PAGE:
What were the causes of the great recession?

The Great Recession began in December 2007 after severe financial liquidity problems in the interbank lending market.

The first sign of the crisis was when the French bank BNP Paribas suspended three of its funds because of the U.S. subprime mortgage sector preventing proper calculation of their value.

Causes of the great recession include:

The U.S. Financial Crisis Inquiry Commission concluded that the crisis was avoidable.

Ravi Jagannathan, a professor of finance at the Kellogg School of Management, argues that one of the main causes of the great recession comes down to “massive shifts in the labor supply in developing countries” and “the inadequate responses to these shifts are the real culprits behind the recession.”

Red = countries affected by the great recession as of March 2009

countries affected by the great recession

How the real estate bubble caused the great recession

In 2008 major financial institutions were at a serious risk of failure because of risky investments made in securities that lost nearly all their value when U.S. and European housing bubbles began to burst. An excellent example of this would be the collapse of the investment bank giant Lehman Brothers Holdings Inc.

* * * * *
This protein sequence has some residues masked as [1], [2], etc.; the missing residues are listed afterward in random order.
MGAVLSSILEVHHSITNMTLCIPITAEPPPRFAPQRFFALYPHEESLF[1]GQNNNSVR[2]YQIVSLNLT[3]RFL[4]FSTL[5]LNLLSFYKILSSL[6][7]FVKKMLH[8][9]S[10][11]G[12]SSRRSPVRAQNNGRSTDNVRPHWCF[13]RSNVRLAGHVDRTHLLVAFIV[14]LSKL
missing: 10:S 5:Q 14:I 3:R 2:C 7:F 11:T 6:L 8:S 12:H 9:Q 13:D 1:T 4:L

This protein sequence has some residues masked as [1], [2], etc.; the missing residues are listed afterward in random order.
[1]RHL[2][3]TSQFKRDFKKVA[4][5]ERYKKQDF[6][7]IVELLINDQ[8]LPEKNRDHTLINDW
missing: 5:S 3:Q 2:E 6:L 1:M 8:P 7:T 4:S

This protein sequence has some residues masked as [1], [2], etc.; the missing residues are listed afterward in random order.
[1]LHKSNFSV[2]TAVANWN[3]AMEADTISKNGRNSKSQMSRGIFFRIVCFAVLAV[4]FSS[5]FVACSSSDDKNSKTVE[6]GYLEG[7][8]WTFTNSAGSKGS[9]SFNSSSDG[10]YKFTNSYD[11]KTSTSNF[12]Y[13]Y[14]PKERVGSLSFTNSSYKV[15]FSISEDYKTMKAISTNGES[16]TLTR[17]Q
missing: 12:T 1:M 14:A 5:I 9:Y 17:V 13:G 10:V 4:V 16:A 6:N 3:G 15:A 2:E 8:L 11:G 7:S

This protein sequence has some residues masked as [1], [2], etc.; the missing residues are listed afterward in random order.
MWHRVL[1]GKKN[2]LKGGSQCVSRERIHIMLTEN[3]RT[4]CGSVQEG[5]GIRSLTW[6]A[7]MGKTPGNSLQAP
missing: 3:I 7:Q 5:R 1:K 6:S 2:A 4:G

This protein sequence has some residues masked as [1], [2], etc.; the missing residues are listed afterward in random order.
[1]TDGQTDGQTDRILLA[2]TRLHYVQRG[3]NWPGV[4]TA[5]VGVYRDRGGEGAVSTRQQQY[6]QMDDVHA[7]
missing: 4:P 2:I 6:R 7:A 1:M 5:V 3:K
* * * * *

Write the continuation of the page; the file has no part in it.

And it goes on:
The two factors that led to the housing bubbles were:

  1. Low interest rates in the U.S. and Europe after the U.S. recession in 2001.
  2. Major growth in savings  from developing countries because of ongoing trade imbalances.

While housing prices increased so did household debt levels. People began to refinance their mortgages. However, in late 2007, credit markets put funding mortgage-related investments on hold and as a result American homeowners weren’t able to refinance and borrowers started to default.

Private debt

In 2008 total American Private Debt was at 310% of Gross Domestic Product (the highest since 1929). As you can see in the chart below private debt soared after the Great Depression up until 2007 (when the U.S. recession started).


Many economists say the housing boom-bust cycle is linked to the higher frequency of credit crunches over the past fifty years, which tend to either exacerbate, prolong or cause economic recessions.